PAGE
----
Mr. Vigness is a hero who bravely defended his country in World War II, and is fully deserving of the Purple Heart Medal. We’re thankful to him for his service, and we’re thankful to his family and friends for not giving up on seeking this recognition for him. Like Mr. Vigness, the men and women who wear the uniform of the United States make incredible sacrifices to defend our freedoms and our way of life. I’m extremely grateful for the president’s personal interest in directing that special attention be paid to getting veterans their overdue medals, as well as for Secretary Spencer, who personally reviewed Mr. Vigness’ medical records and personal statement and awarded him the Purple Heart.

If there are other veterans and families in South Dakota who are seeking to obtain a medal or award, please reach out to our office and if we can, we’ll try to help with that effort. Call or stop in to our Pierre, Rapid City or Sioux Falls offices any time. Location information and phone numbers can be found on our website,

VA Rule Change to Begin Reimbursing Veterans for Emergency Care


WASHINGTON—U.S. Sen. Mike Rounds (R-S.D.), a member of the Senate Veterans’ Affairs Committee, today made a statement after the Department of Veterans Affairs (VA) announced it has revised its regulations related to payment or reimbursement to veterans who have had to seek emergency care at a non-VA facility.

“After seven years of an improper rule being on the books and thousands of veterans being denied reimbursement by the VA, this announcement is a significant step in the right direction,” said Rounds. “The majority of the veterans impacted by this rule change are elderly veterans, many of whom live on a fixed income and have limited resources to pay their medical bills. These men and women have made incredible sacrifices for our country, and I’m glad the VA has taken action to fulfill its legal obligation to cover their emergency care costs. We will continue to review the revised rule to make certain the VA is acting in the best interest of our veterans.”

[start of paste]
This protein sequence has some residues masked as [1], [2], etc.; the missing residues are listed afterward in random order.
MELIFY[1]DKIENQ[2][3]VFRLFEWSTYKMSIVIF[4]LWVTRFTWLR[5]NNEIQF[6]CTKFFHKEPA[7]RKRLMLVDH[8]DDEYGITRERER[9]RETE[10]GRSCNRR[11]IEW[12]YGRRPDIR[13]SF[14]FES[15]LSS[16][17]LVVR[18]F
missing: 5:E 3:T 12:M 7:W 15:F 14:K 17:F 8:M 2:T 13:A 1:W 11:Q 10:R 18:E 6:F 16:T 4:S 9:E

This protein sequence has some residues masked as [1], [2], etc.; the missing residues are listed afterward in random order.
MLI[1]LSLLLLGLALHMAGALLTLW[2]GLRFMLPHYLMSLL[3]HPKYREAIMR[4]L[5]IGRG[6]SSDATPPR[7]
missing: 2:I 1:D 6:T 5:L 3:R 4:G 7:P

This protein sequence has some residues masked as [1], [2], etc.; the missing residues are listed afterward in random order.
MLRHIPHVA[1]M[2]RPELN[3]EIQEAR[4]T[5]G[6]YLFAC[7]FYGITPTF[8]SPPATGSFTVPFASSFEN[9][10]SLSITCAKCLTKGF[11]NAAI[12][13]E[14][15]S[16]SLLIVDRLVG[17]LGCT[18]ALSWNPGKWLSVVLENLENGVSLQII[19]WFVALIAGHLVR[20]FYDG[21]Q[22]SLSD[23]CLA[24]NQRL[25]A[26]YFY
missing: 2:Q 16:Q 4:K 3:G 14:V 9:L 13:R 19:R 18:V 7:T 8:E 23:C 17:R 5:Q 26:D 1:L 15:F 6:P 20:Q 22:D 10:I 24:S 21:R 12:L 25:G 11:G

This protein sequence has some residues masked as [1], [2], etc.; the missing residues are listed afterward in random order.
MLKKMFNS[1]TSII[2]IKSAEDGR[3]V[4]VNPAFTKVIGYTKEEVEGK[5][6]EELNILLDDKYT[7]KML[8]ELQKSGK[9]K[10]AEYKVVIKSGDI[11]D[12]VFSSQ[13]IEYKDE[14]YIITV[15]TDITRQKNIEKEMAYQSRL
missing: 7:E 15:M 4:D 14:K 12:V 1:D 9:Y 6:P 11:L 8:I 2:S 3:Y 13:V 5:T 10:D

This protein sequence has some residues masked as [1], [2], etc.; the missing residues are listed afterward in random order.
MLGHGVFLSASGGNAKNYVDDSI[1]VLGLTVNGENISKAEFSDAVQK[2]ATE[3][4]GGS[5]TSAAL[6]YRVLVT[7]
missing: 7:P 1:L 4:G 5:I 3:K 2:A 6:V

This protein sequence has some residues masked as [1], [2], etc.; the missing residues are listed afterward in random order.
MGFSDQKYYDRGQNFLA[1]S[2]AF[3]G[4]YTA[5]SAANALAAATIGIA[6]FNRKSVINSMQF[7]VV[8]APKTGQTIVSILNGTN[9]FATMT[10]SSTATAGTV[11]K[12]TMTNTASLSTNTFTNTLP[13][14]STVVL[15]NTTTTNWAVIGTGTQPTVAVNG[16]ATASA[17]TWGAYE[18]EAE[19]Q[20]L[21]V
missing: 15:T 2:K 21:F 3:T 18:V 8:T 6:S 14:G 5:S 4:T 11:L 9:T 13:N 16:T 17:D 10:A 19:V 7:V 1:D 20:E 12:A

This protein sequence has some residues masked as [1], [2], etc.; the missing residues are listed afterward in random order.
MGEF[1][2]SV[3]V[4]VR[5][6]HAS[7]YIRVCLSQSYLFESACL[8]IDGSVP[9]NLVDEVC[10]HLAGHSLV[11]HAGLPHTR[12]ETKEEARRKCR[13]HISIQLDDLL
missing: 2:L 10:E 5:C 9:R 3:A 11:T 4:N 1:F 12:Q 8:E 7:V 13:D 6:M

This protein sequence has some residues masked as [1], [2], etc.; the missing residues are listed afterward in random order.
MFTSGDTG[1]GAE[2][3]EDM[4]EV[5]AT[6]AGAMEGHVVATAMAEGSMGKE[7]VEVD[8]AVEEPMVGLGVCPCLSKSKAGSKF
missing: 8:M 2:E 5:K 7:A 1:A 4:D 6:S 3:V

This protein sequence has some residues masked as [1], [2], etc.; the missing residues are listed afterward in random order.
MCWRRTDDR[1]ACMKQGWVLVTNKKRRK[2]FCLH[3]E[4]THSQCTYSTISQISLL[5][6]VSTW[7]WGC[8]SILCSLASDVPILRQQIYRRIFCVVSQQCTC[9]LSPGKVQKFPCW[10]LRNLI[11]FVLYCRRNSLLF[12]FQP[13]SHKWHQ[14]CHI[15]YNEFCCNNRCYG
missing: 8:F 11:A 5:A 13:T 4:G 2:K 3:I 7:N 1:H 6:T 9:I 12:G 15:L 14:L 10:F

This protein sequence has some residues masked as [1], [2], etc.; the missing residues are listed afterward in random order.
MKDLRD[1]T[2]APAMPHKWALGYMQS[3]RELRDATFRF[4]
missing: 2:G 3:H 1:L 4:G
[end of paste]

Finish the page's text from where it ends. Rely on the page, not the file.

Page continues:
This rule change complies with the Emergency Care Fairness Act (ECFA), which was enacted in 2010 and directs the VA to cover veterans with private health insurance when that insurance doesn’t cover the full amount of non-VA emergency care. Previously, the VA had not been paying these costs despite its legal obligation to do so, denying hundreds of thousands of veterans’ claims. The new rule directs the VA to pay claims submitted on or after April 8, 2016, which is the date that the U.S. Court of Appeals for Veterans Claims reversed a Board of Veterans’ Appeals decision in Staab v. McDonald.

Rounds has been working to get the VA to comply with its legal obligation to pay for these costs for over a year. During a June 2017 Senate Veterans’ Affairs Committee hearing, VA Secretary David Shulkin told Rounds of the VA’s decision to withdraw its appeal and begin writing rules to cover these costs. The rules released yesterday are a result of that announcement.

More information on the revised regulation can be found here.

Bill To Double Size Of Black Hills Veterans Cemetery Passes Senate

Photo: Herb Ryan/Custer Free Press

December 22, 2017

WASHINGTON — U.S. Sens. John Thune (R-S.D.), Mike Rounds (R-S.D.), and Mike Enzi (R-Wyo.) issued the following statements after the Senate passed their bill, the Black Hills National Cemetery Boundary Expansion Act (S. 35), legislation that would facilitate a permanent land transfer of approximately 200 acres of Bureau of Land Management land to expand the Black Hills National Cemetery outside of Sturgis, South Dakota. A companion version, which was introduced by U.S. Kristi Noem (R-S.D.), passed the House Representatives earlier this year.

“I’m glad the Senate unanimously approved this commonsense legislation that will allow the Black Hills National Cemetery to continue being a place for military families to remember and honor loved ones who have served,” said Thune. “By expanding the cemetery’s boundary, we can ensure that our military heroes will have a place to rest in peace for generations to come. We still have some work ahead us, and I’m hopeful we’ll be able to get this bill to the president as soon as possible.”

“It is important for South Dakota’s veterans to know that the Black Hills National Cemetery will have space for them for generations to come,” said Rounds. “I’m glad our legislation to expand the cemetery’s boundary passed the Senate and look forward to rectifying our bill with the House-passed version so we can get it to the president’s desk in a timely manner.”

“I applaud the Senate for passing this legislation to expand the Black Hills National Cemetery,” said Enzi. “Since Wyoming is one of the few states that does not have a VA National Cemetery, it is important that surrounding states have the capacity to ensure an honorable resting place for Wyoming’s veterans for years to come. That is why it is critical that Black Hills National Cemetery can continue to serve the region for decades as a place for military families to honor their loved ones.”

Under current law, the Federal Land Policy and Management Act limits transfers like this one to a lifespan of 20 years. The Black Hills National Cemetery Boundary Expansion Act would make this particular transfer permanent.